Plus, Fred Hoiberg announces that Jabari Parker is coming off the bench for the season opener.

Listen to the full episode here or via the embedded player below:

Niklas Hjalmarsson 'wasn't happy' about trade, but remembers time with Blackhawks fondly

Niklas Hjalmarsson 'wasn't happy' about trade, but remembers time with Blackhawks fondly

Apparently time doesn’t heal all wounds. 

Nearly a year and a half since being traded to the Coyotes, Niklas Hjalmarsson will return to the United Center ice on Thursday playing for the visiting team.  

“It’s going to be strange coming in as the away team and being in the other locker room,” said Hjalmarsson on Wednesday. “I bet it’s going to be a lot of emotions and mixed feelings.” 

This is also the first time Hjalmarsson has been back to the city of Chicago since he was traded, a city he called his “second home.” A home where he spent parts of 10 seasons, and never really planned on leaving.

“I wasn’t happy, to be honest with you,” said Hjalmarsson of the trade to Arizona. “I was shocked. It took me a couple days to actually realize I wasn’t going to play for the Hawks anymore.”

Including the playoffs, Hjalmarsson played 751 games in the Indian head sweater. Despite that and the team’s three Stanley Cup victories, the Blackhawks shipped him off to Arizona for Connor Murphy and Laurent Dauphin in June of 2017.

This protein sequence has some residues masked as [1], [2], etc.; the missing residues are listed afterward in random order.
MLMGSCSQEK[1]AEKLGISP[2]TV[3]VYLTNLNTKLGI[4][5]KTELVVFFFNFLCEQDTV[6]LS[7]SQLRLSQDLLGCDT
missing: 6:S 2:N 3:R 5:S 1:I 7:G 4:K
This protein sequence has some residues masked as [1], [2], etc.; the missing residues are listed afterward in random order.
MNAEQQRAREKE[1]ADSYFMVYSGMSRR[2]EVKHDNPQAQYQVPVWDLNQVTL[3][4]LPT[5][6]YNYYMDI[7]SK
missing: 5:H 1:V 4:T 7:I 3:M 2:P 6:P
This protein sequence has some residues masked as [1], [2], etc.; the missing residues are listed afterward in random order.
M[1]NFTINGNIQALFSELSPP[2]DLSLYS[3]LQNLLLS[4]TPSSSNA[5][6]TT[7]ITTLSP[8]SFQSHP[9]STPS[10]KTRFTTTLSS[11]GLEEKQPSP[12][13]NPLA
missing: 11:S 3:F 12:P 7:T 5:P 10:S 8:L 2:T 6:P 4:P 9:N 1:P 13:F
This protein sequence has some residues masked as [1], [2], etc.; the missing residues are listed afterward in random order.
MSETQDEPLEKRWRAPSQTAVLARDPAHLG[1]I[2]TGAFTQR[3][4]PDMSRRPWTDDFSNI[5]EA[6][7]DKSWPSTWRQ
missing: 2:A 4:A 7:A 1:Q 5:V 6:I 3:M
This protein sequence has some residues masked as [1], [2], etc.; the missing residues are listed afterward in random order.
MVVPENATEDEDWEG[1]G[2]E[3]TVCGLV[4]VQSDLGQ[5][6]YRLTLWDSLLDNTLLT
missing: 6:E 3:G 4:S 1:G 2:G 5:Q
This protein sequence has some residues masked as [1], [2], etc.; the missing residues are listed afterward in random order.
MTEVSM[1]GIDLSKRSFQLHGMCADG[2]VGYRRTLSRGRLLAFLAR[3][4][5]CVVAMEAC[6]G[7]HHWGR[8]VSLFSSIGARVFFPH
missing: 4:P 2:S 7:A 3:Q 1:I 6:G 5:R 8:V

“You kind of let it go after a while,” he said. “Now I’m just hoping all the success for the guys over here too.”

Hjalmarsson was known for his toughness, repeatedly blocking shot after shot, giving up his body, while never missing a shift. He credits his long-time teammates — Duncan Keith and Brent Seabrook — for a lot of his success and identity on the blue line.

“I couldn’t have had better role models coming into a team,” he said. “I’m very thankful to have played on the same team as those guys and created a lot of success together. We’re always going to be connected with the Cups that we’ve had.”

The third championship won by that defense-trio was on United Center ice against the Lightning in 2015, but that isn’t the memory that stands out most for Hjalmarsson.

“The first Cup is always going to be pretty special,” said the 31-year old. “Even just going to the conference final (in 2009), even when we lost against Detroit that year, the year before was great memories too. The first time for me going into the playoffs and playing deep.”

The tables have turned now for both Hjalmarsson and the Blackhawks. 

The Coyotes have yet to score an even-strength goal this season, while the Blackhawks have claimed eight of a possible 10 points thus far through five games and expect to have their starting goaltender back between the pipes. 

But you won’t hear any ill-will from Hjalmarsson, he’s still rooting for the Hawks.

“I always think that Chicago deserves to have a team in the playoffs,” he said. “It’s not that I wish them not to do well. It’s the total opposite. I want them to have continued success.”